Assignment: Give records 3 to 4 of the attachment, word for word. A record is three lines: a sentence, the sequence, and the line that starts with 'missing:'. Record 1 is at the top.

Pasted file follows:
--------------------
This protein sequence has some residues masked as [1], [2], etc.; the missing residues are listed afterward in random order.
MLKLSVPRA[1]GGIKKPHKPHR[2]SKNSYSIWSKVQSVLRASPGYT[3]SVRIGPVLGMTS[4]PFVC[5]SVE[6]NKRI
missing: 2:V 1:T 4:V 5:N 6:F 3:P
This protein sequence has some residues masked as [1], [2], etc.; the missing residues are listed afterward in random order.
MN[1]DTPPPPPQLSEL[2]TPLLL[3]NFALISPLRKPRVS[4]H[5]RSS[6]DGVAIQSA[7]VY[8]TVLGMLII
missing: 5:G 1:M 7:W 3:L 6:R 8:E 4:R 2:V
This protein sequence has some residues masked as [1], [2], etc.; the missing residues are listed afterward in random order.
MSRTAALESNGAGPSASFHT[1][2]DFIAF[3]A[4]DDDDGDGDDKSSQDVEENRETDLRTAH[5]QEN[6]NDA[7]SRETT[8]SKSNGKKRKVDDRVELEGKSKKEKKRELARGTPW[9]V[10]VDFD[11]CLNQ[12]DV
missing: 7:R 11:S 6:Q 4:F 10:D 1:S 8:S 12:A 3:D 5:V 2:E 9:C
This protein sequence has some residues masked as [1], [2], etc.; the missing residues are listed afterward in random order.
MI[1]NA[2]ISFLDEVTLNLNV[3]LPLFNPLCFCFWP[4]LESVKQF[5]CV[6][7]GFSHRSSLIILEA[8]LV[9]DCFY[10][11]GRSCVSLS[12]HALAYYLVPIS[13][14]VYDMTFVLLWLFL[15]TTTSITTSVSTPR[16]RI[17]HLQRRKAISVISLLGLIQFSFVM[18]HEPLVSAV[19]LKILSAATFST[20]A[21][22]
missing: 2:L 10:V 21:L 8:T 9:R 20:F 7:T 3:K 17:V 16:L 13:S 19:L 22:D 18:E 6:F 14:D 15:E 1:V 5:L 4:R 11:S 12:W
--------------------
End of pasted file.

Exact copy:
This protein sequence has some residues masked as [1], [2], etc.; the missing residues are listed afterward in random order.
MSRTAALESNGAGPSASFHT[1][2]DFIAF[3]A[4]DDDDGDGDDKSSQDVEENRETDLRTAH[5]QEN[6]NDA[7]SRETT[8]SKSNGKKRKVDDRVELEGKSKKEKKRELARGTPW[9]V[10]VDFD[11]CLNQ[12]DV
missing: 7:R 11:S 6:Q 4:F 10:D 1:S 8:S 12:A 3:D 5:V 2:E 9:C
This protein sequence has some residues masked as [1], [2], etc.; the missing residues are listed afterward in random order.
MI[1]NA[2]ISFLDEVTLNLNV[3]LPLFNPLCFCFWP[4]LESVKQF[5]CV[6][7]GFSHRSSLIILEA[8]LV[9]DCFY[10][11]GRSCVSLS[12]HALAYYLVPIS[13][14]VYDMTFVLLWLFL[15]TTTSITTSVSTPR[16]RI[17]HLQRRKAISVISLLGLIQFSFVM[18]HEPLVSAV[19]LKILSAATFST[20]A[21][22]
missing: 2:L 10:V 21:L 8:T 9:R 20:F 7:T 3:K 17:V 16:L 13:S 19:L 22:D 18:E 6:F 14:D 15:E 1:V 5:L 4:R 11:S 12:W